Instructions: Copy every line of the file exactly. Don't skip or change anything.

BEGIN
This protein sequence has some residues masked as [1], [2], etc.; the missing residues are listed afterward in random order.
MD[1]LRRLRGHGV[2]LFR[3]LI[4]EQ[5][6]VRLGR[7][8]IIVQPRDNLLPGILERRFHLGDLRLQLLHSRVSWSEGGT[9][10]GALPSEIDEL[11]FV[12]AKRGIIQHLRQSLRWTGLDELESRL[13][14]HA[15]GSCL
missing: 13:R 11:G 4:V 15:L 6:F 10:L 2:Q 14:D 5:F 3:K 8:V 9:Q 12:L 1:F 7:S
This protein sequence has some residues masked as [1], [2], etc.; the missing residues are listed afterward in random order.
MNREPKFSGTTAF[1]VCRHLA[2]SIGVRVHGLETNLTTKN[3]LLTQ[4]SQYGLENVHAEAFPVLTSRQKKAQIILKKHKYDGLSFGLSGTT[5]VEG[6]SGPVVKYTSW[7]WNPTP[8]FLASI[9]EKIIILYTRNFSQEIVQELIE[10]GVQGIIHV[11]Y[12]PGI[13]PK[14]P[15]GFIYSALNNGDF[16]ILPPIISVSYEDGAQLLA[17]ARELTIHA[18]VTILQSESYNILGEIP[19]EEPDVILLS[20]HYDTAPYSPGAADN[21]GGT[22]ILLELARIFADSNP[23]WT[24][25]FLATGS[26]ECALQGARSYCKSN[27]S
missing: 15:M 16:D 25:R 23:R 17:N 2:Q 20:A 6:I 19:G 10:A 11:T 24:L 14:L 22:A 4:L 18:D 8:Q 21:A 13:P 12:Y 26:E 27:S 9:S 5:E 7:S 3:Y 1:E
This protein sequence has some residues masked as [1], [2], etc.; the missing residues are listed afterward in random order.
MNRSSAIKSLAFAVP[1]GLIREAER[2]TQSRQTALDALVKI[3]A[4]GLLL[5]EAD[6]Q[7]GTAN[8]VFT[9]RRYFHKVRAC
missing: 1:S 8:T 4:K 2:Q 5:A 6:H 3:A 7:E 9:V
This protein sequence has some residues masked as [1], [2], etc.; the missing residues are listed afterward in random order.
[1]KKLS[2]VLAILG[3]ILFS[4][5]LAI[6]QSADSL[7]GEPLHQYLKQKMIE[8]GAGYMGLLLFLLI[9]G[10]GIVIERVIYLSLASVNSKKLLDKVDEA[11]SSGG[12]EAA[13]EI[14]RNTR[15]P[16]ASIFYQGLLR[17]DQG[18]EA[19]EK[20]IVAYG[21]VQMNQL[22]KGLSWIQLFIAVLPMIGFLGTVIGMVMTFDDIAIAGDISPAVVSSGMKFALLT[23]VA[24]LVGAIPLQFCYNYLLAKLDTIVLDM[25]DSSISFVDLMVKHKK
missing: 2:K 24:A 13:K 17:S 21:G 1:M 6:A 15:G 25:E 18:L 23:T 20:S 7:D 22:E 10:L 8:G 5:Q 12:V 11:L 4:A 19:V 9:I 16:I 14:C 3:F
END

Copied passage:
This protein sequence has some residues masked as [1], [2], etc.; the missing residues are listed afterward in random order.
MD[1]LRRLRGHGV[2]LFR[3]LI[4]EQ[5][6]VRLGR[7][8]IIVQPRDNLLPGILERRFHLGDLRLQLLHSRVSWSEGGT[9][10]GALPSEIDEL[11]FV[12]AKRGIIQHLRQSLRWTGLDELESRL[13][14]HA[15]GSCL
missing: 13:R 11:G 4:V 15:L 6:F 10:L 2:Q 14:D 5:F 3:K 8:V 9:Q 12:L 1:F 7:S
This protein sequence has some residues masked as [1], [2], etc.; the missing residues are listed afterward in random order.
MNREPKFSGTTAF[1]VCRHLA[2]SIGVRVHGLETNLTTKN[3]LLTQ[4]SQYGLENVHAEAFPVLTSRQKKAQIILKKHKYDGLSFGLSGTT[5]VEG[6]SGPVVKYTSW[7]WNPTP[8]FLASI[9]EKIIILYTRNFSQEIVQELIE[10]GVQGIIHV[11]Y[12]PGI[13]PK[14]P[15]GFIYSALNNGDF[16]ILPPIISVSYEDGAQLLA[17]ARELTIHA[18]VTILQSESYNILGEIP[19]EEPDVILLS[20]HYDTAPYSPGAADN[21]GGT[22]ILLELARIFADSNP[23]WT[24][25]FLATGS[26]ECALQGARSYCKSN[27]S
missing: 15:M 16:D 25:R 23:R 17:N 2:Q 20:A 6:I 19:G 10:A 11:T 24:L 14:L 22:A 4:L 18:D 8:Q 21:A 13:P 12:Y 26:E 27:S 9:S 5:E 7:S 3:Y 1:E
This protein sequence has some residues masked as [1], [2], etc.; the missing residues are listed afterward in random order.
MNRSSAIKSLAFAVP[1]GLIREAER[2]TQSRQTALDALVKI[3]A[4]GLLL[5]EAD[6]Q[7]GTAN[8]VFT[9]RRYFHKVRAC
missing: 1:S 8:T 4:K 2:Q 5:A 6:H 3:A 7:E 9:V
This protein sequence has some residues masked as [1], [2], etc.; the missing residues are listed afterward in random order.
[1]KKLS[2]VLAILG[3]ILFS[4][5]LAI[6]QSADSL[7]GEPLHQYLKQKMIE[8]GAGYMGLLLFLLI[9]G[10]GIVIERVIYLSLASVNSKKLLDKVDEA[11]SSGG[12]EAA[13]EI[14]RNTR[15]P[16]ASIFYQGLLR[17]DQG[18]EA[19]EK[20]IVAYG[21]VQMNQL[22]KGLSWIQLFIAVLPMIGFLGTVIGMVMTFDDIAIAGDISPAVVSSGMKFALLT[23]VA[24]LVGAIPLQFCYNYLLAKLDTIVLDM[25]DSSISFVDLMVKHKK
missing: 2:K 24:A 13:K 17:S 21:G 1:M 6:A 15:G 25:E 18:L 23:T 20:S 7:D 22:E 10:L 8:G 5:Q 12:V 11:L 4:A 19:V 9:I 16:I 14:C 3:F